Stack Overflow is a community of 4.7 million programmers, just like you, helping each other.

Join them; it only takes a minute:

Sign up
Join the Stack Overflow community to:
  1. Ask programming questions
  2. Answer and help your peers
  3. Get recognized for your expertise

Hi I am new to image processing field. My project is to classify the objects in an image/Video. The input is an image/video from surveillance camera. I should classify the objects into three classes. 1) Humans 2) Animals 3) Others (cars). We can consider a fixed background.

Can any one suggest any proven algorithms or papers or opensource code for this purpose? offcourse googling is obvious solution but always an experienced eye is always helpful!

share|improve this question

closed as not constructive by Mr. F, Andrey Rubshtein, casperOne Oct 22 '12 at 15:45

As it currently stands, this question is not a good fit for our Q&A format. We expect answers to be supported by facts, references, or expertise, but this question will likely solicit debate, arguments, polling, or extended discussion. If you feel that this question can be improved and possibly reopened, visit the help center for guidance.If this question can be reworded to fit the rules in the help center, please edit the question.

The question you are asking could serve as a PhD thesis topic. It's way too broad for StackOverflow. Maybe the digital signal processing stack exchange is better suited for it. – Mr. F Oct 22 '12 at 15:02
@EMS I have posted the same in Digital signal processing and here is the link… – 2vision2 Oct 23 '12 at 3:45
up vote 13 down vote accepted

For your purposes, I think the best option is LatSVM because the authors disponibilizes the implementation in MATLAB and the detector models already trained. The already trained models includes:

  • Aeroplane, Boat, Bus, Car, Bicycle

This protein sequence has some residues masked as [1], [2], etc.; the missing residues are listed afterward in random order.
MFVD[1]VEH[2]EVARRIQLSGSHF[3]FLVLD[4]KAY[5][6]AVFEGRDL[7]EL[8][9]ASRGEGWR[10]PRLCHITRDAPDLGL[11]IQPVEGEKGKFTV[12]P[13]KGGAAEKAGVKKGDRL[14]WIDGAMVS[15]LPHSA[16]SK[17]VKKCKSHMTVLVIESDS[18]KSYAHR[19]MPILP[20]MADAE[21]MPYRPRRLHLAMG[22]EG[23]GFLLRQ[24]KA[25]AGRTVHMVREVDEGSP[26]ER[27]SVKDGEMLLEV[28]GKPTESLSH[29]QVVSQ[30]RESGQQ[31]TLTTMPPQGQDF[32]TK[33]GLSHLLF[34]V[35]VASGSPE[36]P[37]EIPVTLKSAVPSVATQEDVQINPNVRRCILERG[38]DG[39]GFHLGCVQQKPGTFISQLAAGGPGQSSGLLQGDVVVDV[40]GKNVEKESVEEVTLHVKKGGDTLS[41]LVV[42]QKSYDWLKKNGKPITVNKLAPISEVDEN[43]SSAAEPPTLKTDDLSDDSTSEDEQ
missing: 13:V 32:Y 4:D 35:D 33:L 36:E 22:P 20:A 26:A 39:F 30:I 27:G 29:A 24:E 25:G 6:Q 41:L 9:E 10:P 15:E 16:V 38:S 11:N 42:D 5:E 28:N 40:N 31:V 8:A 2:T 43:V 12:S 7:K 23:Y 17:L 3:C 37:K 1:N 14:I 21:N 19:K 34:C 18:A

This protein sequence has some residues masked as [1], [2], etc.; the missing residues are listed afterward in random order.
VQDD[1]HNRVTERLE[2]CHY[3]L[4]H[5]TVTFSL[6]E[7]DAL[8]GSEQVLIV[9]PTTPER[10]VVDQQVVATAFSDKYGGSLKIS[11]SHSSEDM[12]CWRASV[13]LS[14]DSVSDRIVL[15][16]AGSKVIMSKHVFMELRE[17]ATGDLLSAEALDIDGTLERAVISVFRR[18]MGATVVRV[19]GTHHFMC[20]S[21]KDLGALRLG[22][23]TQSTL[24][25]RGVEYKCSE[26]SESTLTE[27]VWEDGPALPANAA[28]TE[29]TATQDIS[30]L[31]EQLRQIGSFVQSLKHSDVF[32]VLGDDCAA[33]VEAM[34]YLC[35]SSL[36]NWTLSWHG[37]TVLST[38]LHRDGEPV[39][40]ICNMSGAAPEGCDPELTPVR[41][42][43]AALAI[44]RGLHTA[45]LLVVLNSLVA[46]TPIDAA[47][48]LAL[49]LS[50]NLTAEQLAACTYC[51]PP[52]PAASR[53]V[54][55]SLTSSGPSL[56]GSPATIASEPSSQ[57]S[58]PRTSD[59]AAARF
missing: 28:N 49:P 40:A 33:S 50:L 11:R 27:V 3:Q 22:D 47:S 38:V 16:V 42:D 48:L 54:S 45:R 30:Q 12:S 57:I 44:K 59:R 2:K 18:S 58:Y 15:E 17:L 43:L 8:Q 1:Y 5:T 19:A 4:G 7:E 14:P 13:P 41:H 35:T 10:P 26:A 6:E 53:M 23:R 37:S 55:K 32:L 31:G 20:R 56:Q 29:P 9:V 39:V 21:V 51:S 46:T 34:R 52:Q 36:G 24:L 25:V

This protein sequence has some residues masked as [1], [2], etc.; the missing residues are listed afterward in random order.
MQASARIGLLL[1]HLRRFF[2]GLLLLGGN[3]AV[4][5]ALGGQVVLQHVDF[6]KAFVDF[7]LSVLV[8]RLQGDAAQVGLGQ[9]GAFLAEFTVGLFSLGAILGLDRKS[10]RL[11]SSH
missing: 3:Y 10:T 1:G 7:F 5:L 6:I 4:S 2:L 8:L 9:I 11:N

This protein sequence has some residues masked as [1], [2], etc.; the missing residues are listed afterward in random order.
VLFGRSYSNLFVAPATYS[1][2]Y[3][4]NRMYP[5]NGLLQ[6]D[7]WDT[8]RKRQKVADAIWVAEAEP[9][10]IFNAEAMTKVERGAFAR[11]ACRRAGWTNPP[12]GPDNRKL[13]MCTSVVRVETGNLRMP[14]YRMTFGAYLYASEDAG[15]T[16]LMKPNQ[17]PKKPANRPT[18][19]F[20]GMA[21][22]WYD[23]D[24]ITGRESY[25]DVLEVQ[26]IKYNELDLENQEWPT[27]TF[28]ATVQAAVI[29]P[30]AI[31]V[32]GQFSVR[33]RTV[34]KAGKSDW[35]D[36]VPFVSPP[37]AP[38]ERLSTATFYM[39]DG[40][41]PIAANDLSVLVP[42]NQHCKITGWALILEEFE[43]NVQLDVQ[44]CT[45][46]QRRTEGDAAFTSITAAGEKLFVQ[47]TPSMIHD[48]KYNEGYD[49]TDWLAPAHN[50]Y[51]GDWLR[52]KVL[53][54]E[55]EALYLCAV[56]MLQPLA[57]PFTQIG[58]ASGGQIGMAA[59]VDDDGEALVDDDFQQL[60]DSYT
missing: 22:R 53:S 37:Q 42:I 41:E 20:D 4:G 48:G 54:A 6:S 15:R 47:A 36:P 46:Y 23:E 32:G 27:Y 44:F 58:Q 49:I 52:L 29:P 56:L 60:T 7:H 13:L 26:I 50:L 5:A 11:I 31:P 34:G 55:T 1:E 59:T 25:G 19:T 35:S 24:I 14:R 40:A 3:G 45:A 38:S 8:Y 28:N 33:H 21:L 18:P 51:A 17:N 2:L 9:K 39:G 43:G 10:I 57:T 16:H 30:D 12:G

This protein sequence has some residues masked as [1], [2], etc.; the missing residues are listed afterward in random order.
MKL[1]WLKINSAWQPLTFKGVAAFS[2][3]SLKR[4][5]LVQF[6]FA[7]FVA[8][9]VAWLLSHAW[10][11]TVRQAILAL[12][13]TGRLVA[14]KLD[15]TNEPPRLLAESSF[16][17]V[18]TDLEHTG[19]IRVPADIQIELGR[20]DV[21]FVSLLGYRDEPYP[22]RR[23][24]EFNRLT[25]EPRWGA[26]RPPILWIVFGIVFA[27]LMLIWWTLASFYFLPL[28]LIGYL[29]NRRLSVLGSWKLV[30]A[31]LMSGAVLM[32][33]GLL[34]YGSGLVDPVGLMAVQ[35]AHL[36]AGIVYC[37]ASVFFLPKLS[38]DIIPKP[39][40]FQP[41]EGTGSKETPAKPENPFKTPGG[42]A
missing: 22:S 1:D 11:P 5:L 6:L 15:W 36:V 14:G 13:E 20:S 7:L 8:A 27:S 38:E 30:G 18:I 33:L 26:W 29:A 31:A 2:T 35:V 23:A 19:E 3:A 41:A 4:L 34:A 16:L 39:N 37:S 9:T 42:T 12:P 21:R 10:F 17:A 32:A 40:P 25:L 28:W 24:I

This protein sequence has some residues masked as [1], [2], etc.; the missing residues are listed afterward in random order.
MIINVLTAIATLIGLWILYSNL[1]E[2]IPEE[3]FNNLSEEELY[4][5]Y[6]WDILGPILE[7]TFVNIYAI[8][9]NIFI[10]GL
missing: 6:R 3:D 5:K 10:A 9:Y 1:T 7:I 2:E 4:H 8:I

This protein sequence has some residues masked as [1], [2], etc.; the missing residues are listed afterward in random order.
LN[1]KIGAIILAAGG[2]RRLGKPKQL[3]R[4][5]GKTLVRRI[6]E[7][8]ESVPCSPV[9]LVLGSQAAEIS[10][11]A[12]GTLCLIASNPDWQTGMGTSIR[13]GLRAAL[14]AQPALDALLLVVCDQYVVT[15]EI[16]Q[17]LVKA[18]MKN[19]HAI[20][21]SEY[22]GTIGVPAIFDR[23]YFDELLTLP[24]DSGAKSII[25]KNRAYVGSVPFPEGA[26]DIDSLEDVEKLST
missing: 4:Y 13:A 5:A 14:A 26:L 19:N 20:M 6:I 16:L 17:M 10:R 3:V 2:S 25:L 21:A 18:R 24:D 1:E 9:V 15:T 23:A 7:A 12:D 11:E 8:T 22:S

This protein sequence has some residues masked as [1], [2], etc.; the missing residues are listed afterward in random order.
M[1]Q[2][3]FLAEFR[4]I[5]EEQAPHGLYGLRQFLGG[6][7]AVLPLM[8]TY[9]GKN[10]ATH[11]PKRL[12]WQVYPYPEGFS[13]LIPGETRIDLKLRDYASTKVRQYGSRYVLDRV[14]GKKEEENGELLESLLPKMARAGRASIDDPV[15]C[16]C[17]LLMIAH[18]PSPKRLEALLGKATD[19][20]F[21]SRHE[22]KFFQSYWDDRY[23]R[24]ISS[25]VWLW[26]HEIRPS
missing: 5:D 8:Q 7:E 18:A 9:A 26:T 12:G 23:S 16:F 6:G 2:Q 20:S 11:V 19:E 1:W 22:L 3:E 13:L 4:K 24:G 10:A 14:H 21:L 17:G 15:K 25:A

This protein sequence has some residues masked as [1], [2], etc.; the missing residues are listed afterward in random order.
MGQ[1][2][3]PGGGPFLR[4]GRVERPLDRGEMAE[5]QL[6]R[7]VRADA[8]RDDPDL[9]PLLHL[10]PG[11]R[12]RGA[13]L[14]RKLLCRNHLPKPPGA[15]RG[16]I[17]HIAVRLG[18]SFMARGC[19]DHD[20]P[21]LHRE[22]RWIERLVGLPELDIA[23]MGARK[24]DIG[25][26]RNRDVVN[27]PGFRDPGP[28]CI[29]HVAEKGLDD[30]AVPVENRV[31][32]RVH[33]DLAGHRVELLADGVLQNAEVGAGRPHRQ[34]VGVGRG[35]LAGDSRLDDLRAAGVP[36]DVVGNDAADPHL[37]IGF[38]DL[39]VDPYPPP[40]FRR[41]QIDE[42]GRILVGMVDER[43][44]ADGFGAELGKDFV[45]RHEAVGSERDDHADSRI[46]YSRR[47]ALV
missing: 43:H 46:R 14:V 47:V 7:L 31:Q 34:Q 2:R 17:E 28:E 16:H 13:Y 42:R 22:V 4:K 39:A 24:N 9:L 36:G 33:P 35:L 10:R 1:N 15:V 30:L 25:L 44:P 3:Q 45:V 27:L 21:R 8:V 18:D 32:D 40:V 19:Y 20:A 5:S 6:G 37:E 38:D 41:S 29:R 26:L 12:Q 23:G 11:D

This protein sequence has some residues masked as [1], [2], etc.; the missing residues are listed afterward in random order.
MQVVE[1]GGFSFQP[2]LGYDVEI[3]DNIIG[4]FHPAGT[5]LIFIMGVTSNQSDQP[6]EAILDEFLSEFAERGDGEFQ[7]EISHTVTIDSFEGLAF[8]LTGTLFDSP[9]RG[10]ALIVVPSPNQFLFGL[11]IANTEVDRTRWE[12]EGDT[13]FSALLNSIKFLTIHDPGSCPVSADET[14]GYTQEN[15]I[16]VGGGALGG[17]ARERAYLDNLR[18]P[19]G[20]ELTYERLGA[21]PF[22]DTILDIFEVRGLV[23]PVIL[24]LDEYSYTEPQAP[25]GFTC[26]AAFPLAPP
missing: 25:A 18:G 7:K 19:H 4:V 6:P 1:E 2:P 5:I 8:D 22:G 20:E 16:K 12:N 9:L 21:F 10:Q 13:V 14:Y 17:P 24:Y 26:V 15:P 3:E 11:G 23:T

• Bottle, TV, Sofa
  • Bird, Cat, Horse, Sheep, Dog
  • etc.

There is also an implementation in OpenCV if you need (found out in this question).

Other Detector Implementations

Give a look at the following surveys in Pedestrian Detection:

  1. Pedestrian Detection: An Evaluation of the State of the Art (2012).
  2. Survey of Pedestrian Detection for Advanced Driver Assistance Systems (2010).

State of Art

  • Pedestrian detection at 100 frames per second. This work proposed by [Benenson et al., 2012] achieves a high detection speed with state-of-art precision [webpage].
  • Object Detection with Discriminatively Trained Part Based Models aka LatSVM Achieved good results on PASCAL 2006, 2007 and 2008. This work doesn't show only for pedestrian detection, but also for cars, cats, horse, sofa etc. You really should give a look at this one [webpage]
  • Human Detection using Partial Least Squares Analysis. [Schwartz et al., 2009] proposed the use of Partial Least Squares analysis which allows to handle high-dimensional space features.

Classical Works

The following works has important contributions and are references in every work of pedestrian detection. HOG feature, Integral Image, and Cascade of Rejection are used by several works, including the one by [Benenson et al., 2012].

  • Histograms of Oriented Gradients for Human Detection
  • Fast Human Detection Using a Cascade of Histograms of Oriented Gradients
share|improve this answer
+1 Thanks for the answer. I have edited my question please have a look. The input may be image or video. – 2vision2 Oct 22 '12 at 15:01
give a look at the links I've put in my answer. They also disponibilize their source code. The Object Detection (...) already has trained models for what you want. I'll update my answer – Yamaneko Oct 22 '12 at 15:04
Thanks a lot!!!!Am waiting for your update. – 2vision2 Oct 22 '12 at 15:13
I posted the same in Digital Signal processing in Stack exchange and here is the link.… I got a response suggesting Please have a look and your views and suggestions will be greatfull. – 2vision2 Oct 23 '12 at 3:49
Please have a look at my another post also. – 2vision2 Oct 23 '12 at 5:55

Not the answer you're looking for? Browse other questions tagged or ask your own question.